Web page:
What drew you to reflective work in the infant and early childhood mental health field?
After graduating from college with my degree in education, I was licensed to teach Kindergarten through 6th grade. Although I’ve always been drawn to working with very young children, I was fortunate to begin my career in a combined 5th–6th grade classroom. That was also the year when my husband’s brother, who was a police officer, was killed in the line of duty. Our family tragedy occurred in January, five short months after beginning my new career. Through the chaos of that experience and the challenges of my first year of teaching, there was a student who stood out.
With only a few days to prepare for my new job, several team members warned me about a student that would be in my class. Because of team members’ previous experiences, this student was expected to present multiple challenges. He proved to be just the opposite. He was the student who taught me that everyone deserves a chance to change their story.
Our relationship began as I threw this student’s very large behavior report file from the previous year in the garbage, right in front of him. I wish I could say that I was being relationally intentional. The truth was that I had not had time to sort through the previous teacher’s files. The student responded with the following: “Thank you for saving my dignity.” Then he returned to his seat. That was the moment I realized I had much more to learn about understanding people than I had ever imagined. He made me think so much more deeply about relationships. I will forever be grateful he was in my class.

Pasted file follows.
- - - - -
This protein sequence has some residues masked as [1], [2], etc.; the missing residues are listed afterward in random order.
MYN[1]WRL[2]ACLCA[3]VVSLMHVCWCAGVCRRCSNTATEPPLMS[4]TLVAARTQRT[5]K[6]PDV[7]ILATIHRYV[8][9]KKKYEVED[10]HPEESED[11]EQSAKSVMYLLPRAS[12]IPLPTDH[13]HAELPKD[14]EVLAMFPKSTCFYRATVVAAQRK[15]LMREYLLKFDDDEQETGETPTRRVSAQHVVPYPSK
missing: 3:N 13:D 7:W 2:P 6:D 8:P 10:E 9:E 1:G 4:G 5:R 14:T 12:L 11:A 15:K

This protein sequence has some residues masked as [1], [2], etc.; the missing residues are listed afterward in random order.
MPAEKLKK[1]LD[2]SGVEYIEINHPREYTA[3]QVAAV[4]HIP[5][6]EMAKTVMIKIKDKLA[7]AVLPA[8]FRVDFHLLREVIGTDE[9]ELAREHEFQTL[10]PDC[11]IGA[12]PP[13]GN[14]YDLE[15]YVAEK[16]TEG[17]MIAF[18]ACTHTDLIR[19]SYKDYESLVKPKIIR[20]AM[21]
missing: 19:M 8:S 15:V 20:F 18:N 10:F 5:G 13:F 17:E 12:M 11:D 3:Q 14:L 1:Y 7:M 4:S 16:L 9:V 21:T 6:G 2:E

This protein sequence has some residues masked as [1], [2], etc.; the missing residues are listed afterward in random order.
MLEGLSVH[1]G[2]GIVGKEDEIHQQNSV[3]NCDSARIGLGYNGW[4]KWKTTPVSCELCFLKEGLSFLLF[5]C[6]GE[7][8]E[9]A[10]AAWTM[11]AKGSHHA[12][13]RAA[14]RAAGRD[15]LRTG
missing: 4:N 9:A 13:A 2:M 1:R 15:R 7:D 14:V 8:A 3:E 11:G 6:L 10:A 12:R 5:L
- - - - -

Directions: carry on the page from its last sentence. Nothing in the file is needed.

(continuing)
Relationships are my passion. Reflective practice promotes relationships. This work honors the parents and practitioners who are doing their best with what they have to improve outcomes for their families and communities. People need a sense of felt safety, more understanding, and a place for their struggles to be held by another without judgment. It just helps. Don’t we all want stronger families? They make the world a better place.
What’s the top takeaway that you hope students come away with from your module?
Understanding the parallel process is a way to increase your capacity so that you are able to continue the emotionally charged job of working with families. Because we are human, our hot buttons get pushed. Our buttons might have to do with the cleanliness of a home, a yelling parent, or an inability to nurture a young child. We may remain stuck and unable to see the parent through a different lens. Our reaction may project judgment for reasons that make sense. The parallel process reminds us that in order to strengthen the parent-child relationship, we also must consider our relationship with the parent. By doing that, we reach the child. Embracing reflective practice provides an opportunity for professionals to regulate around experiences with families—and perhaps, to reignite your sense of passion and purpose.